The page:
Terrorism liaison officers have been getting a lot of attention in the national press lately. But the bottom line of what they do is basically old-fashioned police work, according to the state police coordinating the effort in Arizona.
The TLOs, as they are called, keep their eyes and ears open for any suspicious activity.
The three-year-old program is part of the Arizona Department of Public Safety and its Arizona Counter Terrorism Information Center, the state’s intelligence fusion center. The 75 to 80 TLOs are specially trained police officers, firefighters and police crime analysts. They report suspicious behavior they see in the course of their jobs. The reports are put in the state database for further investigation, and could be sent to federal terrorist databases.
DPS Lt. Larry Perry, the man in charge of Arizona’s TLOs, thinks they are necessary. Although he admits their jobs include a concept that all police officers and firefighters should follow, he says TLOs have learned a lot more than that during 40 hours of special training.
“This is situational awareness where people who work in critical infrastructures throughout the state are reporting suspicious activities,” Perry said. “TLOs are not getting information on private citizens in their homes. This is a speciality unit that links TLOs together for the purpose of reporting suspicious activity.”
Perry said TLOs in Arizona have reported theft of military clothing, police or fire uniforms and equipment. He added that TLOs are deployed to large public gatherings of 500 or more people where the potential for terrorism exists so they can assist law enforcement officials.
“If we were to see one person taking a lot of pictures of the power plant at Palo Verde (nuclear plant), that could be a terrorist opportunity,” Perry said.
The program has received four federal and state grants ranging from $200,000 to $500,000, according to Perry. They range from 24 months to 36 months.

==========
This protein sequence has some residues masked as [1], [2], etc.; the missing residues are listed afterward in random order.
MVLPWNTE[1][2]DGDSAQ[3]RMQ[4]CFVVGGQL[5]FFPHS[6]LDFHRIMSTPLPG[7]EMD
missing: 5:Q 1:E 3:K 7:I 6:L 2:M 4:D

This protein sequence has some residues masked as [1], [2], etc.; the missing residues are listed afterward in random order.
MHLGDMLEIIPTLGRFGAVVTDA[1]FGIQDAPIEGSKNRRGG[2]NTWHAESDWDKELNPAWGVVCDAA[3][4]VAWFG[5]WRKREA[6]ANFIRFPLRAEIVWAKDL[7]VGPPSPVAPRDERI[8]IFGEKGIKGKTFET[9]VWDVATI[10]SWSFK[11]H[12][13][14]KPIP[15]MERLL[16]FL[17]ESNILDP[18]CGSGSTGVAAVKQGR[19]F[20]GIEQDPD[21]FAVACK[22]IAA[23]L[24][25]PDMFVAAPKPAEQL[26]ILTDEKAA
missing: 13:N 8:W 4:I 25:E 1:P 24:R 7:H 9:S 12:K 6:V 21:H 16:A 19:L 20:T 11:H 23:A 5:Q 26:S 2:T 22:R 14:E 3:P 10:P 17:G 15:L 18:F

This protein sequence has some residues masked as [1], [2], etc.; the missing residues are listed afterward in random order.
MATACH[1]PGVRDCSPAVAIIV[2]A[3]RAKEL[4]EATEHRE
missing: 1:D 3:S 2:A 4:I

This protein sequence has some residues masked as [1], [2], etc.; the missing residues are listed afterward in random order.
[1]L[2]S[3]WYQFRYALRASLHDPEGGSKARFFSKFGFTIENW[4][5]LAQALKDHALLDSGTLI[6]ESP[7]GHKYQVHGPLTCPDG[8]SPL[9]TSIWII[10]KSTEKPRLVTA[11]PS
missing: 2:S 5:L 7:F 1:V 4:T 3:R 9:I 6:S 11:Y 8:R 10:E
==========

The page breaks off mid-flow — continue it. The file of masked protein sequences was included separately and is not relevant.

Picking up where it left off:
Sgt. Brent Olson, a member of the Mesa Police Department emergency services and counter terrorism teams, is a TLO. He believes the program provides an important link between law enforcement and fire protection agencies.
“A lot of it is straight-up crime prevention, but with a twist,” Olson said.
“We’re focused with speciality other units. Something may happen here in Mesa and TLOs can work their counterparts in other cities to check if there’s anything going on there. We can contact each other directly and share information. We don’t have to go through others as we might have had to do. As far as I’m concerned, it’s a good program.”
Perry scoffs at the notion that the program may be likened to snooping.
“It’s not 'Big Brother’ at all, but I can see that the ACLU might have a problem with it,” he said.
Alessandra Soler Meetze , executive director of the Arizona chapter of the American Civil Liberties Union, said her concern is the program might give inexperienced or undertrained volunteers the opportunity to target people because of ethnicity or religion.
“What we don’t want is a policy that encourages non-law enforcement personnel to keep tabs on their neighbors,” Meetze said. “This sounds like good police work and smart profiling based on behavior rather than racial or ethnic factors. The policy clearly targets behavior. We just need to keep tabs on DPS to make sure their officers and volunteers in practice don’t cross the line and begin replacing suspicious activity with skin color when targeting individuals.”
Perry said the reporting of suspicious information by TLOs is based upon suspicious activities and incidents, not on race or religious preference.
Suspicious activity is defined in TLO training as behavior that could lead to terrorism, such as taking photos of no apparent aesthetic value, making measurements or notes, espousing extremist beliefs or conversing in code, according to a draft Department of Justice/Major Cities Chiefs Association document.